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Justin P.

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About Justin P.

  • Birthday 05/02/1981

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    Nautical History
    Restoration & Conservation

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  1. Crippled, no less. OPSEC is fundamental, and there's no way you get to be Captain of a carrier by being a dummy. He knew exactly what he was doing and what the fallout would be. The worst part to me, is there are now likely thousands of families wondering what the hell is going on and if their people are ok and being looked after. Huge blow to morale, and trust. I think ultimately the entire thing is complicated though, Crozier had a hard call to make and the Navy did too. They definitely seem reluctant to remove him.
  2. Any student of Naval history, or who has any experience with the Navy likely knew that Crozier was toast as soon as he sent that letter. I knew it the moment I read the headline several days ago... Naval families carry a burden too, and are all too aware of the dangers their loved ones are exposed to while deployed. Not following protocol likely did a lot of damage, even if done in the best interest of those under his command. https://www.nbcnews.com/news/military/navy-expected-relieve-captain-who-raised-alarm-about-covid-19-n1175351?fbclid=IwAR3XQrKwnNbK7Kg5fUNzNcF68O-k_R2KaoJlaAp9QfzLfwVf-o_swpDoHuY
  3. I figured it was some sort of jig and I guess I can see what you're describing. Thanks for deciphering that for me
  4. Its done. Wrapped up the last bits today, including a few more anchors, a few handholds and the provided stand. I used some Syren scale rope I had laying around from another project in lieu of the provided nylon rope for the steerage cables. I also added the air pipe. All in all it was a pleasure to build and a fun little deviation from the much longer, much more arduous building projects. I think I need to reward myself with more of these little quick builds in order to break up what can sometimes feel like an endless build somewhere else. Forgive the black backdrop on these final images, its what I had laying around. I wished to take better photos, but without my studio at work Im a bit hampered. I can usually bring a few bits home for these sorts of things. I must invest in my own neutral grey sometime soon... or perhaps a good Lightbox. Thanks all for following along and all the kind words.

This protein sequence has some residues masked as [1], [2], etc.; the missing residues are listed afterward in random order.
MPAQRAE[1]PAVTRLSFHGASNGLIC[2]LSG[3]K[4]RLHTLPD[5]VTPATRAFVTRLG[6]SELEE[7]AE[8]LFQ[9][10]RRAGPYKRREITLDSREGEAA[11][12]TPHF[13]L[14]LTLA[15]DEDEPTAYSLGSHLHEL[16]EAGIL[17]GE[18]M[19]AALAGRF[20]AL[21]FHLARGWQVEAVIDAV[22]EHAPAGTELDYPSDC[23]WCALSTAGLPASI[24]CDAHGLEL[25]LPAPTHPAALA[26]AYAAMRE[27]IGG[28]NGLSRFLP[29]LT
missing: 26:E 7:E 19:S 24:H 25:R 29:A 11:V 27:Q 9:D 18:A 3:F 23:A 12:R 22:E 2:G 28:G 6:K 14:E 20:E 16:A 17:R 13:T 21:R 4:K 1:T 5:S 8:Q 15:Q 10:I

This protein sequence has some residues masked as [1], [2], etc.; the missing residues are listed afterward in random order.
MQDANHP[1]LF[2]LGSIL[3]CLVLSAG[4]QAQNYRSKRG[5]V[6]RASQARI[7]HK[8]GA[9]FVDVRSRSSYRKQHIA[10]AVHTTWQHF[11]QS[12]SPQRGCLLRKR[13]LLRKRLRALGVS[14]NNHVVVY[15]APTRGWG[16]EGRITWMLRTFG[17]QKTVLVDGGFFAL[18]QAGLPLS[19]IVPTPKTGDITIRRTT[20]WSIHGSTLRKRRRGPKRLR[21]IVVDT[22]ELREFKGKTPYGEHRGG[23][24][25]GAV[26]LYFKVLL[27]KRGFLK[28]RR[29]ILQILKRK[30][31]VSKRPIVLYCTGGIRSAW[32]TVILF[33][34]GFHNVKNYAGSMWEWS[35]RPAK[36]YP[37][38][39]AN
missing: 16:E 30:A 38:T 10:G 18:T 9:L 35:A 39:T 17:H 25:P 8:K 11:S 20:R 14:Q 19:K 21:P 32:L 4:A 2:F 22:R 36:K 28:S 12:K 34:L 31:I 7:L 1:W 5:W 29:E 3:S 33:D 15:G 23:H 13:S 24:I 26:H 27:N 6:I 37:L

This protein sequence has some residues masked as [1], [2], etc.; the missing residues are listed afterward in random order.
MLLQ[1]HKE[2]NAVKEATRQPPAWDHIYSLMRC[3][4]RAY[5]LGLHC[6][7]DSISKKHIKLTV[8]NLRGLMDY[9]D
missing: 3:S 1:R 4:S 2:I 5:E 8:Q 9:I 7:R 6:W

5. I have none really. My plan was just to finish, and as always, that can be ambitious enough
  6. Not entirely. They are provided as laser cut pieces which one must bend and shape into hinges. They certainly werent my best work, but they'll do.
  7. It was another productive weekend, although with the shelter-in-place order in effect, there really isn't a whole lot more I could really do anyway! Or so I told myself It was time to start in on the "iron" banding, which is made from a black 10 pt card. As someone whose professional life revolves around the intricacies of paper, I appreciate that Master Korabel got this bit right. I was at first resistant to using paper, and I may yet regret going with it. In new condition however, the look and workability of the chosen material was spot on. I especially appreciate that they got the grain direction of the chosen paper sheet correct for wrapping around the hull. I also started in on more of the metal work. I have to say this was not my favorite part of the project. I know next to nothing about making hinges, which becomes exponentially more problematic when making them at a minuscule size. Fitting them to the fire-pipes, getting them blackened and having to make probably 4x the needed parts took about the whole day. For whatever reason, if I dropped one piece it completely and utterly disappeared. I mean gone. No matter how neat and tidy I kept my bench, if it slipped from my tweezers/hands/pliers it was gone. Hence, making each piece so many times... The above shots show the installed hinges with the pin left long as I fitted and adjusted the piece. Ive also had to brush on a bit of blackener to occasionally refinish the brass as my fumbling scratched it. You can see the glean of the liquid blackener on the surface of the hinge here. I also had to add a few brass loops and eyes here and there which Ive left unblackened for the same reasons as previously stated, I just like the contrast. You can see the post and eyes in the below photo unblackened, and also left long until completely finished. Finally, here she is as she currently sits. Still a few details away from finished, but getting there.
  8. I certainly appreciate the in-depth review, thanks for taking the time. Im also encouraged to see that my initial reaction to these tools is supported by actual use by wefalck and Tony. When I first saw these on the Micro-Mark website I was curious but from the pictures could tell they would likely be much too coarse for anything Ive ever done in ship modeling.

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